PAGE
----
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ACCIDENT. — This day, between the hours of twelve and one o'clock, the Augustinean Friary Chapel, at Callan, County of Kilkenny, being crowded to excess, some women and children began to groan, and complain of intense pressure. A sudden panic seized the congregation, when a cry (perfectly unfounded) that "the gallery was giving way" resounded through the chapel. A rush towards the only door common to the floor and gallery took place. Women and children were instantly crushed to death, or suffocated outside the door, where they fell; so that a pile of the dead, dying, and half-suffocated, was soon accumulated. A cry that the kitchen (which is under the chapel) was on fire, added to the terror of the people. A rush towards the altar broke down the railings of the sanctuary. Some were killed in the fall from the windows. A young woman bore a neighbour's child over the pile> and instantly remembering that her own sister was within, she attempted to return, but met her fate at the door. A mother of nine children is among the persons consigned to the grave. Two children were crushed to death behind the door, belonging to country people, who have not yet heard of their fate. Fourteen persons are already dead. The number of those who have suffered by broken legs, arms, ribs, &c., and Vol. LXVIII.
are now under the hands of the surgeons, amounts to one hundred.
3. Whitehaven.—An occurrence took place this morning in the mine William Pit, by which nine persons perished. One of the engines under ground in that pit had been worked several hours, when the men in attendance discovered the space about the engine to be enveloped in flames, which, having the effect of igniting the coal, and also the wood-work, soon produced an immense body of fire. The air passing through this body, and thus rendered unfit for respiration, had to travel a distance at least of two miles, before it reached the upcast shaft; at this place two men, who had the charge of the furnaces, were suffocated. The remaining seven went in search of the two sufferers, and shared the same fate. The direct road through which they had to pass, leading to the upcast shaft, has a ventilation distinct from the William Pit; but, in consequence of the furnaces at this place having become extinguished, the current of air was reversed, and the road was impregnated with the impure air from the William Pit.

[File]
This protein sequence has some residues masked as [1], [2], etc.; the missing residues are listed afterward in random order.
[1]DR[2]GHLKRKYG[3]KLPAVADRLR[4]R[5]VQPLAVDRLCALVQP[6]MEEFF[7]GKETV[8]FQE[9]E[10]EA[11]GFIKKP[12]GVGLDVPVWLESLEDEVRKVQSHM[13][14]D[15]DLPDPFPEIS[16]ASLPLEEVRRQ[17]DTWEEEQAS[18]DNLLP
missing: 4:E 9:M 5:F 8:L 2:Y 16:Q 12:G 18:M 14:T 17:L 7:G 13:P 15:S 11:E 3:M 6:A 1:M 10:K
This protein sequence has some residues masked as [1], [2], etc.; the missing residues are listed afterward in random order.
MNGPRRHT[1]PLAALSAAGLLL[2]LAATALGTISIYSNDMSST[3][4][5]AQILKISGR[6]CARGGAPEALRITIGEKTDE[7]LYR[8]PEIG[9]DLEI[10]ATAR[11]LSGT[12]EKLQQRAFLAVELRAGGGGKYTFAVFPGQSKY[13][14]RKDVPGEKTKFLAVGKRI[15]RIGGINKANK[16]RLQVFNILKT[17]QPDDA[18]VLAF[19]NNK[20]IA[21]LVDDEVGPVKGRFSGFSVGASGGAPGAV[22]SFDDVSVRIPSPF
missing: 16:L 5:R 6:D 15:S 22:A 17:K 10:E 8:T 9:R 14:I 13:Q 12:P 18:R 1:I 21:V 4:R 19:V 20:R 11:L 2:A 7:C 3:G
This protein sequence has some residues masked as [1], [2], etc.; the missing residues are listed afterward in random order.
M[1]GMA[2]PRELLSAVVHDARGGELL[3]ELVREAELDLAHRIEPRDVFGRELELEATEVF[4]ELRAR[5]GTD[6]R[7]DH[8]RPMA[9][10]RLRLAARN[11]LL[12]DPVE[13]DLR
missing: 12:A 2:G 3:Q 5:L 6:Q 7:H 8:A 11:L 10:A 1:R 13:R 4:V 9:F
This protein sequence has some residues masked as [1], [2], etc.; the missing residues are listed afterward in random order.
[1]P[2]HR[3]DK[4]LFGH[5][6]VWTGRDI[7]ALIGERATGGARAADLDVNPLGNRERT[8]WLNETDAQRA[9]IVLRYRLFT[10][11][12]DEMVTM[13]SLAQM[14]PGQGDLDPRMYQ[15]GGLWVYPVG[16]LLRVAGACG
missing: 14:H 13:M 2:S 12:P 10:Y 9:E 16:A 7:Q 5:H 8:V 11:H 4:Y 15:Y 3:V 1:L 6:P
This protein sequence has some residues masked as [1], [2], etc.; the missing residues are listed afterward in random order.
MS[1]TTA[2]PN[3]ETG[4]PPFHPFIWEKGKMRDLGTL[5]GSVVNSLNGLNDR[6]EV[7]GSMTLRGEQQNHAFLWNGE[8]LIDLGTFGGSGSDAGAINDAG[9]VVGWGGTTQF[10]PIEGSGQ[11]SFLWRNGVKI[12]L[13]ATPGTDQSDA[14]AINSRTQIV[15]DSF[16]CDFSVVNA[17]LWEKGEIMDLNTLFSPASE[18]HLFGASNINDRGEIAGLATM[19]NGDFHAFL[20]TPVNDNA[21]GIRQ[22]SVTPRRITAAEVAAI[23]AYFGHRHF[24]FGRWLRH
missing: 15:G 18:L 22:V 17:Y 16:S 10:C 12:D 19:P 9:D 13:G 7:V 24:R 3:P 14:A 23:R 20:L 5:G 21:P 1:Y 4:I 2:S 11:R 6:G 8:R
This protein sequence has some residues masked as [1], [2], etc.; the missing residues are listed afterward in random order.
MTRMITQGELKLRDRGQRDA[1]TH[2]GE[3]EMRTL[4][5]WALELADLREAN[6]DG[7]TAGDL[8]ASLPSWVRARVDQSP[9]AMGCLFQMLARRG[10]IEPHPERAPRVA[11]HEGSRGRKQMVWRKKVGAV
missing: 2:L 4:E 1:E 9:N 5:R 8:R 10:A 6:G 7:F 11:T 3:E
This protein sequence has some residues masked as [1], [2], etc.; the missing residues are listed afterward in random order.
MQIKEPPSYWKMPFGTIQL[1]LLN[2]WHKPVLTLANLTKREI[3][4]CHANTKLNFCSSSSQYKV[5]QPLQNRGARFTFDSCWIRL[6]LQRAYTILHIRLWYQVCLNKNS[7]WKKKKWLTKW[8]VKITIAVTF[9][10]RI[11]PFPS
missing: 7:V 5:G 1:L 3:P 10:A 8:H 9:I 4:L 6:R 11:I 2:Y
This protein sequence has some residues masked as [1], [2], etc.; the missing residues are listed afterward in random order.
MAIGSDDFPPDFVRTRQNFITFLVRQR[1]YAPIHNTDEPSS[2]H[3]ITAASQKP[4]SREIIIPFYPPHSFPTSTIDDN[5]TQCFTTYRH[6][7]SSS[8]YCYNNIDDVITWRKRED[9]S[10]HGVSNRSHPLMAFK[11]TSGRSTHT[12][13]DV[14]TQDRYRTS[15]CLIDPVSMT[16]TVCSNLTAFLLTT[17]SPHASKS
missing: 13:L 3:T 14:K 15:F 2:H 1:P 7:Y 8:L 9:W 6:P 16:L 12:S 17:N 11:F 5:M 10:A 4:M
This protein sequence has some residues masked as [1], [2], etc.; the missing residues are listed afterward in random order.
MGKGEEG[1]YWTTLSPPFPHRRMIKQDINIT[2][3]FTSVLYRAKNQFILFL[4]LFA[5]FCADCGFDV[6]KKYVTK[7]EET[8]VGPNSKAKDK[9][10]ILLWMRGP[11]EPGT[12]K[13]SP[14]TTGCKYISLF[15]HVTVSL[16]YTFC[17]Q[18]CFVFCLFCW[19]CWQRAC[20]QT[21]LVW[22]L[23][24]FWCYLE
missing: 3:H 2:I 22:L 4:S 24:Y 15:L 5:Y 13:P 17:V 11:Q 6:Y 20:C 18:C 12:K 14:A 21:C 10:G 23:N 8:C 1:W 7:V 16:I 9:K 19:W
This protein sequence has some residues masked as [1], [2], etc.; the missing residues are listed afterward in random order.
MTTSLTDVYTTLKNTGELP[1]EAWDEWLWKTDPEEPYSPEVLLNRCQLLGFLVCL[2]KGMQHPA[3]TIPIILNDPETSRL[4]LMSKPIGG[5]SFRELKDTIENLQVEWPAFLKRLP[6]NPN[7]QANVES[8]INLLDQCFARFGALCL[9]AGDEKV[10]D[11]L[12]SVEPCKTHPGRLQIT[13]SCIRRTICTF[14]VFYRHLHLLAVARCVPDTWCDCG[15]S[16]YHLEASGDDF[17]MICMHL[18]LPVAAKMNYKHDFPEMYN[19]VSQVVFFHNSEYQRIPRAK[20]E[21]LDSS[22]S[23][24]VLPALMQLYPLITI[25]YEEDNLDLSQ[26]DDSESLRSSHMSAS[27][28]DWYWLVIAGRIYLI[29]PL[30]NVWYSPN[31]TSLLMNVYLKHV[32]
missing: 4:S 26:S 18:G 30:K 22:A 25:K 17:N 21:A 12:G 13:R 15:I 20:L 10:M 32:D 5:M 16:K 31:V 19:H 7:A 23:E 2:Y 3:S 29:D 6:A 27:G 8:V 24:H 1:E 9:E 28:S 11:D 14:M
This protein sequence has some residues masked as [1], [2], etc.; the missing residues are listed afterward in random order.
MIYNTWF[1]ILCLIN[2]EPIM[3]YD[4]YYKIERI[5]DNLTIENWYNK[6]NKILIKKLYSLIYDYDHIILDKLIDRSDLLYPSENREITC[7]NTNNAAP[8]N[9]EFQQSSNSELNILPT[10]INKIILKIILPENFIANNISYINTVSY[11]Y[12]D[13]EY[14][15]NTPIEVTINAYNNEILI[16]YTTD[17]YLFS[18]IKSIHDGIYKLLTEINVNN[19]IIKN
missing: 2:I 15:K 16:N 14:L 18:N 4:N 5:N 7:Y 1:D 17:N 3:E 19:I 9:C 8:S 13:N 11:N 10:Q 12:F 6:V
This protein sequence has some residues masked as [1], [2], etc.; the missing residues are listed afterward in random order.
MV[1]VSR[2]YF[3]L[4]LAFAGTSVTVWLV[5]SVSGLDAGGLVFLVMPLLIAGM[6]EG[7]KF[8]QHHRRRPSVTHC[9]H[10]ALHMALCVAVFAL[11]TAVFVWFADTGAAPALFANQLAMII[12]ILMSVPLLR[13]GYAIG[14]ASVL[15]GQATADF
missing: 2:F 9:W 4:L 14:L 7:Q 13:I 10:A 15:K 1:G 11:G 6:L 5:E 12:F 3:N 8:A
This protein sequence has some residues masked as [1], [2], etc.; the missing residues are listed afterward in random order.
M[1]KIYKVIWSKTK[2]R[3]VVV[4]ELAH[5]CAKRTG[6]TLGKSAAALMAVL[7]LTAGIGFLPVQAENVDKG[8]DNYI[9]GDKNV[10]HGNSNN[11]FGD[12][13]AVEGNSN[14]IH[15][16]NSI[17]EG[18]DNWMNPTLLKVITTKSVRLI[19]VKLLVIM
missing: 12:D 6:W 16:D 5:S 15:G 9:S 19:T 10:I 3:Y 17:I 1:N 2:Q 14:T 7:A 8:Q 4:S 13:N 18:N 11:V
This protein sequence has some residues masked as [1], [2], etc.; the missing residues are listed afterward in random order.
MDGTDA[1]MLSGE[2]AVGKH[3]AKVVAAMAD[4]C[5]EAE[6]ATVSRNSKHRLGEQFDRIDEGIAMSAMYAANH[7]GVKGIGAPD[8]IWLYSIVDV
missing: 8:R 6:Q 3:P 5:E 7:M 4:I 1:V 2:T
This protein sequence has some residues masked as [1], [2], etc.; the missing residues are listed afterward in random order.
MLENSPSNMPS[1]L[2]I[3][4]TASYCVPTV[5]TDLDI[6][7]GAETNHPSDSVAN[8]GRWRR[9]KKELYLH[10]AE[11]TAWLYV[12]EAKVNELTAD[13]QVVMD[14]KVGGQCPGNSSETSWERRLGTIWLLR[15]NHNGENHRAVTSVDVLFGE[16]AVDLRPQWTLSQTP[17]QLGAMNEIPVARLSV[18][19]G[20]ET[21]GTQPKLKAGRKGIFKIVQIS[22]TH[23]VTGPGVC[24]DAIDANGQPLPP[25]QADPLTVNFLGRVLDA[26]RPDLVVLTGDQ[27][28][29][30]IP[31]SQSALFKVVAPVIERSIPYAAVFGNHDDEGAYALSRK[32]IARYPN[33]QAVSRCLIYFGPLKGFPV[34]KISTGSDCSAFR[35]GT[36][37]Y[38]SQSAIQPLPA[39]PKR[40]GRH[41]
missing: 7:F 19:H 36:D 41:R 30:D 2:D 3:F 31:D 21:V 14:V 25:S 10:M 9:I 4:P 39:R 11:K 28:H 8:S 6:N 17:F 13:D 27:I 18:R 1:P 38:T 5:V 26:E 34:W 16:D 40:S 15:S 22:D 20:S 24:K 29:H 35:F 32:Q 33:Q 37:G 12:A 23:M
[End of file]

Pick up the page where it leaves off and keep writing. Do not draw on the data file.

New London Bridge.—The first stone of the land-abutment on the Southwark side was laid on Saturday last. The bridge is in a state of great forwardness, the masonry on that side, to the centre arch,,being nearly level with high-, water mark.
4. Poisoning In Corsica.—A man, named Tolomeo di Pavano, has been tried at Ajaccio, for having caused the death of several individuals, by poisoning a rivulet called Calencone. It appeared in evidence, that in June last five or six persons were seized with violent pains in the bowels, and three of them died in a few days. The surgeon, who examined the bodies, gave it as his opinion, that the deceased had come by their death in consequence of taking some poisoned liquid. The sick persons being questioned, in order to ascertain the cause of their illness, stated, that they supposed it to have arisen from their drinking cold water when in a violent perspiration. One of them, however, was positive, that as far as related to him, this cause could not have produced the malady; for, as he had not been out of his house for a week previous to his indisposition, it was impossible that he could have drunk cold water when his body was heated. A medical man tasted the water of the rivulet, and found that it possessed a peculiar flavour. About fifty yards from the spot where the deceased resided, a considerable quantity of laurel branches, with leaves (Daphne laureola), was discovered at the bottom of the rivulet; where they had been placed by Tolomeo, who, in his defence, said, that he was not aware these leaves were of a poisonous nature. He had, however, been heard to threaten one of the deceased, and the character he received being a very bad one, he was found guilty. As the code does not mention this crime, it became a matter of some difficulty with the judges to award a punishment; but an ordinance was found, dated so far back as 1669,
at the period of the Chambre Ardente, when so many hundred persons were executed, being found guilty of administering poison. The law provides that whoever shall put laurel leaves into small rivulets, with the intention of poisoning the water, and thereby actually occasion death, shall be executed; where no bad intention existed, the court was to be at liberty to punish with imprisonment. Tolomeo was sentenced to three years' confinement, and to be placed during ten years under the surveillance of the police.
5. Fire.—About half-past four o'clock in the afternoon, a part of the metropolis was thrown into considerable alarm by the appearance of flames at a great height, proceeding from the manufactory of Messrs. Walker and Parker, the patent-shot-manufacturers, on the south side of the Thames, opposite to Surrey-street. The proprietors of the premises could not account for the accident; for no fire had been in the place since Wednesday afternoon, and the fire broke out in the upper part of the building. No workmen were in the building, nor was business of any sort going on, when the fire appeared.
After the breaking out of the fire at the top of the building, the wind being high, and the ventilation from the bottom upwards very strong, the fire soon descended from one floor to another, until the whole pile, about 130 feet high, was in one blaze. The upper tower, fell in with a trenfendous crash; and the lead in a liquid state falling down, partly outwards, in nearly a constant stream, was so frightful, and the heat proceeding from the manufactory so intense, that none of the firemen could